Funded by: Center for the Advancement of Population Assessment Methodology (CAPAM)
                Funded by: National Science Foundation Graduate Research Fellowship
                Award ID: DGE-1144086
                Funding was provided in part by the Cooperative Institute for Marine Ecosystems and Climate (CIMEC) and the Center for the Advancement of Population Assessment Methodology (CAPAM). Brian C. Stock received support from the National Science Foundation Graduate Research Fellowship under Grant No. DGE-1144086. There was no additional external funding received for this study. The funders had no role in study design, data collection and analysis, decision to publish, or preparation of the manuscript.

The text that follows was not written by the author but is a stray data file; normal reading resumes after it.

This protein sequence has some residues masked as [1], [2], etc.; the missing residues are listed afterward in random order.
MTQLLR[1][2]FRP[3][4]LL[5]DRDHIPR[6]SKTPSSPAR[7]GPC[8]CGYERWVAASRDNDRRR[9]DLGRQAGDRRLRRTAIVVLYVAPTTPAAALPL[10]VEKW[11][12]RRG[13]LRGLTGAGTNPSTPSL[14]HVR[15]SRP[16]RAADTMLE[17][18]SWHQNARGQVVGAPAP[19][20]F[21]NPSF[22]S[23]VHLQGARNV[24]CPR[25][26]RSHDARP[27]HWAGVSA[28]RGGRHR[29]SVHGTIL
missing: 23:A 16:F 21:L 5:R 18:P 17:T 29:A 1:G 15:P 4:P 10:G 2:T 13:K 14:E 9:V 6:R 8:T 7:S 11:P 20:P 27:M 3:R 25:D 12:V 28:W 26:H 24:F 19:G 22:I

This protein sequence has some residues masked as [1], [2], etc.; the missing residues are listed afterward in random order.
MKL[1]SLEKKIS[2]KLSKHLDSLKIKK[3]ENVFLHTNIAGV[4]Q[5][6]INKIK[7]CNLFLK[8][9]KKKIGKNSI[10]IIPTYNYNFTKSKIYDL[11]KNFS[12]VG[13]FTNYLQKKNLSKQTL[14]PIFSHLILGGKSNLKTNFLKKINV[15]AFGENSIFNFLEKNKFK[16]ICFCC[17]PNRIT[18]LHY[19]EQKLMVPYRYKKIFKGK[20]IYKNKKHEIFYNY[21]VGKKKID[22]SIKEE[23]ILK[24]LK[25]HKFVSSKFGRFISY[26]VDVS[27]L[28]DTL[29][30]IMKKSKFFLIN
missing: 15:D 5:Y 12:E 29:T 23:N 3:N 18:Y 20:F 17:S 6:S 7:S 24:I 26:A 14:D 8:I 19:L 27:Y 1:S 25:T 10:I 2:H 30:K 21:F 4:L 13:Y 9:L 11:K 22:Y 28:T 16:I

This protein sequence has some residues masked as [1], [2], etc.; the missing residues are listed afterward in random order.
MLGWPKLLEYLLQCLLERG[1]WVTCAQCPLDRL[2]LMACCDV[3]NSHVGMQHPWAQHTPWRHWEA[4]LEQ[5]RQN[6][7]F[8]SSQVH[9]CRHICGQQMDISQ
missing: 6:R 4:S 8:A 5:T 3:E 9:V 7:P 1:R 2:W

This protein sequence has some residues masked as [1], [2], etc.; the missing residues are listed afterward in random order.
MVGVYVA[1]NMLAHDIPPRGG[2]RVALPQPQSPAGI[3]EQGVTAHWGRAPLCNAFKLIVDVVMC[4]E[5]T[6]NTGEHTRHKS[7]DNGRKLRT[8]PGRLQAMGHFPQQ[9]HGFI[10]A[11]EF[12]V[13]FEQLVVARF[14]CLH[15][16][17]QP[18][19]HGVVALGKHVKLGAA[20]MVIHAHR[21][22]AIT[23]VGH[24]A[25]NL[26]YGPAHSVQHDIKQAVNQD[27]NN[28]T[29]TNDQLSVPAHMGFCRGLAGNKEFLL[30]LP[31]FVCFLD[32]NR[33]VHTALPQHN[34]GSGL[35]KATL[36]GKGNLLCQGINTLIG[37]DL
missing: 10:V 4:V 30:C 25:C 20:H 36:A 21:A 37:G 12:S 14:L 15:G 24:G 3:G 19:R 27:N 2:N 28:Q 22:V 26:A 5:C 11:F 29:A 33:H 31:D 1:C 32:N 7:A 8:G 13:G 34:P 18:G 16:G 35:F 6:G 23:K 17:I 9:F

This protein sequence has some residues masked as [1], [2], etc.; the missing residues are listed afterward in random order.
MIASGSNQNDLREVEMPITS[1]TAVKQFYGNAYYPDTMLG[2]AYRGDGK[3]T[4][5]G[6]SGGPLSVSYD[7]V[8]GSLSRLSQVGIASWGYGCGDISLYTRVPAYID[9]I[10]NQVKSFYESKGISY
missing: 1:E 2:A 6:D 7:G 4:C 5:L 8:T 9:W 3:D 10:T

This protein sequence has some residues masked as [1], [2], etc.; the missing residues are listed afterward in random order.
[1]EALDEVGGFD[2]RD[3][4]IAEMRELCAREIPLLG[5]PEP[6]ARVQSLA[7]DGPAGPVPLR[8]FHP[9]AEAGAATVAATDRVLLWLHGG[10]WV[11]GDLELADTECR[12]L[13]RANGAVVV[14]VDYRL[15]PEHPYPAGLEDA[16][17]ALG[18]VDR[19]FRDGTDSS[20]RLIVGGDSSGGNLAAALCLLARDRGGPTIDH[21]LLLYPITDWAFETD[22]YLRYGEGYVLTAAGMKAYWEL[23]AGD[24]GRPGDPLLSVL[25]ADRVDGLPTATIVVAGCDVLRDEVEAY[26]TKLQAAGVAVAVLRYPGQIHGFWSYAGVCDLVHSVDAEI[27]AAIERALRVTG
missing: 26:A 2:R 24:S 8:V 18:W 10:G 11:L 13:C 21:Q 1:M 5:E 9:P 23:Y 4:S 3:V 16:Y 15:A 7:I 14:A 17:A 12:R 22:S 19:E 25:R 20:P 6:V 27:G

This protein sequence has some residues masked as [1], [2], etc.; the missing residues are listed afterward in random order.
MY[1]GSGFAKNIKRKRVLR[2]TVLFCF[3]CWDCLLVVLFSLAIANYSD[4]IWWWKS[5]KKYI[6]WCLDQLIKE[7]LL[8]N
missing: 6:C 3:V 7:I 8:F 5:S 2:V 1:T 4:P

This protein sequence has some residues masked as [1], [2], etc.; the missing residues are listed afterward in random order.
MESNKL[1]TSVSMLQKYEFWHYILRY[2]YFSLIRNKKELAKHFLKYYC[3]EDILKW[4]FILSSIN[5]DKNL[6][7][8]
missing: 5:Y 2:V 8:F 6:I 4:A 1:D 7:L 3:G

Categories
                Conservation Biology
                Ecology
                Ecosystem Science
                Soil Science
                Statistics

                stable isotopes,mixing models,fatty acids,trophic ecology,bayesian statistics,mixsir,siar

                Comments

                Comment on this article